Capitals' Dmitry Orlov Signs $30.6 Million, 6-year Deal

ARLINGTON, Va. (AP) — Dmitry Orlov developed into one of the Washington Capitals’ best defensemen last season, and he’s being rewarded with a long-term, big-money contract.

The Capitals re-signed Orlov on Friday to a $30.6 million, six-year deal that carries a $5.1 million salary-cap hit through the 2022-23 season. The substantial raise from his $2.57 million, one-year contract reflects the top-pairing role he has assumed on the blue line.

“His growth, we talked about a young player being patient, allowing him to grow, allowing him to make mistakes, allowing him to get to the next level,” coach Barry Trotz said Friday. “And with a good plan and his work ethic and him buying into it, he’s turned himself into a pretty good player, a good piece for us, and he’s getting paid for it.”

Orlov tweeted that he’s happy to stay in Washington and can’t wait for next year.

The 25-year-old Russian was the Capitals’ most improved player last season. He had six goals, a career-high 27 assists and 33 points in 82 games after missing the entire 2014-15 season with a wrist injury.

“It was a coming out party for him,” defense partner Matt Niskanen said. “He turned into a stud. He was our best D-man on many, many occasions this year.”

Orlov developed into a top-pairing defenseman with the trust of Trotz and associate coach Todd Reirden, playing alongside Niskanen late in the season and into the playoffs.

“They give me chance to play and I try to play smart and not make big mistakes,” Orlov said recently. “Thanks coaches to give me this opportunity to play more minutes and I try to do my best, try to be better than last year, try to get confidence and get my game going and get more comfortable.”

A year after being a healthy scratch in the playoffs and playing a smaller role, Orlov averaged over 19 minutes a game in the regular season and over 21 minutes in the playoffs.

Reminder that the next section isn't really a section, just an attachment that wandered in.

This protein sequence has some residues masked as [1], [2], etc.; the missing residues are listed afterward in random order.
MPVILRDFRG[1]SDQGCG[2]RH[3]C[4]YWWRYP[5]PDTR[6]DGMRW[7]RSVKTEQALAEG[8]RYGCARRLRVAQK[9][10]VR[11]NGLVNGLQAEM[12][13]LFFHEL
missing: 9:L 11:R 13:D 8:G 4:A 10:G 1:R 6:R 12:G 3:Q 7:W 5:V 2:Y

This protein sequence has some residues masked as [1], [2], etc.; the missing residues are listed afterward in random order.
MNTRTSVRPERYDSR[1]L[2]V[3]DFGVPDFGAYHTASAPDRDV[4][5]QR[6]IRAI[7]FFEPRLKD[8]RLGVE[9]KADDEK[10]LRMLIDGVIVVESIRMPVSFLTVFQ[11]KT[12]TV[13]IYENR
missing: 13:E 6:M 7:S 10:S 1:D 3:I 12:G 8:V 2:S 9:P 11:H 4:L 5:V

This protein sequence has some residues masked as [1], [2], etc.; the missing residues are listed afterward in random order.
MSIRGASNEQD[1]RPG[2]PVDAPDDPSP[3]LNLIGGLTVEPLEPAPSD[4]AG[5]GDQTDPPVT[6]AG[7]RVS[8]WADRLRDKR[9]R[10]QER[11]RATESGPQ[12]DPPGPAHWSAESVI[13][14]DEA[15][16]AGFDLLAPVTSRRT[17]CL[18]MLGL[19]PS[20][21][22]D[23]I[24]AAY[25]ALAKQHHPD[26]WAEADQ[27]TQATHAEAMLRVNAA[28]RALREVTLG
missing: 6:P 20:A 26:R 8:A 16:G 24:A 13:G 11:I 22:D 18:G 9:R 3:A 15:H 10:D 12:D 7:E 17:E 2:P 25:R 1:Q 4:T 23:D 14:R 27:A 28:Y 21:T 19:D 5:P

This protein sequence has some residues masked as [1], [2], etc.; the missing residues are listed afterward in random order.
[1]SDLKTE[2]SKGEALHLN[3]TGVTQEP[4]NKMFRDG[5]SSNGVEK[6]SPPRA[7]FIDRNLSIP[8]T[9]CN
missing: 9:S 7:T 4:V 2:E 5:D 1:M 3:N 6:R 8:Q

“Every player like when he play more,” Orlov said. “It’s human nature. You want to play, you want to be big part of your team.”

Orlov said he tried to learn from Niskanen and cut down on some of the risky plays and mistakes he made as a younger player. Coming back from being out so long with the wrist injury forced Orlov to re-learn on-ice instincts, and the effect of that was noticeable.

“I think more than anything he’s got a good balance and you got trust in his game,” Trotz said. “That comes with reps and confidence and success, and when you have all those, which Orly has, you see that his skillset comes out offensively, defensively, he plays with a little bit of an edge, he’s good 1-on-1. There’s a lot of things that you like about Dmitry.”

MacLellan said re-signing Orlov, Evgeny Kuznetsov, Andre Burakovsky and Philipp Grubauer was his top offseason priority — all were restricted free agents. Last week he re-signed pending unrestricted winger T.J. Oshie to a $46 million, eight-year deal.

Cap-crunched Washington will almost certainly lose winger Justin Williams, forward Daniel Winnik and defensemen Karl Alzner and Kevin Shattenkirk in free agency. The Capitals have roughly $12 million in cap space left and still need to sign Kuznetsov, Burakovsy and Grubauer to new contracts.

Because of that, the Capitals are expected to be quiet in the free agent market.

“The priority is on our existing guys, our RFAs,” Trotz said. “(Capitals executives are) working hard. They’ll have a good plan. When the dust settles, we’ll see what we’ve got.”


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